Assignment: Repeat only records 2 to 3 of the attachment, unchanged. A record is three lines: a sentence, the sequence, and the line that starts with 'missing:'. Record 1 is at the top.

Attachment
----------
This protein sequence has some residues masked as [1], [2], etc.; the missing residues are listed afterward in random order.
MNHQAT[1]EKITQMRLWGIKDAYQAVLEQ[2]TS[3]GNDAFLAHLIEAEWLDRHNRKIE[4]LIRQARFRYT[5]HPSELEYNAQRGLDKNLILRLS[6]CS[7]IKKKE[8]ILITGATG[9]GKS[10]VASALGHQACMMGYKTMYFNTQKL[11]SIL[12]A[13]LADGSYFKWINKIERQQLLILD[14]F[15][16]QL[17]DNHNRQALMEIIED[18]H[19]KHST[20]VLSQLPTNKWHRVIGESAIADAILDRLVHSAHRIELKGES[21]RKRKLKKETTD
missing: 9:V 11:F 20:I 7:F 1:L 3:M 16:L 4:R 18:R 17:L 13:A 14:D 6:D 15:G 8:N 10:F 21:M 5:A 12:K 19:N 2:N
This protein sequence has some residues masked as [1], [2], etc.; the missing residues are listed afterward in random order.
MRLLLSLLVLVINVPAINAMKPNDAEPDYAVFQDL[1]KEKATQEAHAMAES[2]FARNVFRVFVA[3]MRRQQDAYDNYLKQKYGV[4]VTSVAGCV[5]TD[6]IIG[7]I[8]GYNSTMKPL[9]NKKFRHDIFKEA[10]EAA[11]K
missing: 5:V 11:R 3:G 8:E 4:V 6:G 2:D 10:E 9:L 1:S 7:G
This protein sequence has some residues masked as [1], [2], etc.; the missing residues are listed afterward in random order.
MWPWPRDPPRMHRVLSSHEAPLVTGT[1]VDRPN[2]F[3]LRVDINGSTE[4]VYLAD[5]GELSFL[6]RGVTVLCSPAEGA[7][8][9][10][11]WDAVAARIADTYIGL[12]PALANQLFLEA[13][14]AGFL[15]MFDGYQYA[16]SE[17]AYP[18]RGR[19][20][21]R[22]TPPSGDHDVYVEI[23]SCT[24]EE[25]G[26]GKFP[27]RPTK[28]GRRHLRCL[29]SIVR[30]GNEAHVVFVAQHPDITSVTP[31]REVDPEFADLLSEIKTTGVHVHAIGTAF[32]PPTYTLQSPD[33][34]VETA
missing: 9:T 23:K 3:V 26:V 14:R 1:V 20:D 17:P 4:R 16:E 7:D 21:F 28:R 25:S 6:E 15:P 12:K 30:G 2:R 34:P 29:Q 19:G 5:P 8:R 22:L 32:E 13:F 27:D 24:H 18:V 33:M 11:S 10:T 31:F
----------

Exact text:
This protein sequence has some residues masked as [1], [2], etc.; the missing residues are listed afterward in random order.
MRLLLSLLVLVINVPAINAMKPNDAEPDYAVFQDL[1]KEKATQEAHAMAES[2]FARNVFRVFVA[3]MRRQQDAYDNYLKQKYGV[4]VTSVAGCV[5]TD[6]IIG[7]I[8]GYNSTMKPL[9]NKKFRHDIFKEA[10]EAA[11]K
missing: 5:V 11:R 3:G 8:E 4:V 6:G 2:D 10:E 9:L 1:S 7:G
This protein sequence has some residues masked as [1], [2], etc.; the missing residues are listed afterward in random order.
MWPWPRDPPRMHRVLSSHEAPLVTGT[1]VDRPN[2]F[3]LRVDINGSTE[4]VYLAD[5]GELSFL[6]RGVTVLCSPAEGA[7][8][9][10][11]WDAVAARIADTYIGL[12]PALANQLFLEA[13][14]AGFL[15]MFDGYQYA[16]SE[17]AYP[18]RGR[19][20][21]R[22]TPPSGDHDVYVEI[23]SCT[24]EE[25]G[26]GKFP[27]RPTK[28]GRRHLRCL[29]SIVR[30]GNEAHVVFVAQHPDITSVTP[31]REVDPEFADLLSEIKTTGVHVHAIGTAF[32]PPTYTLQSPD[33][34]VETA
missing: 9:T 23:K 3:V 26:V 14:R 1:V 20:D 17:P 4:R 16:E 7:D 21:F 28:R 25:S 6:E 15:P 12:K 30:G 2:R 34:P 29:Q 19:G 5:P 8:R 22:L 32:E 13:F 27:D 24:H 18:V 33:M 11:S 10:T 31:F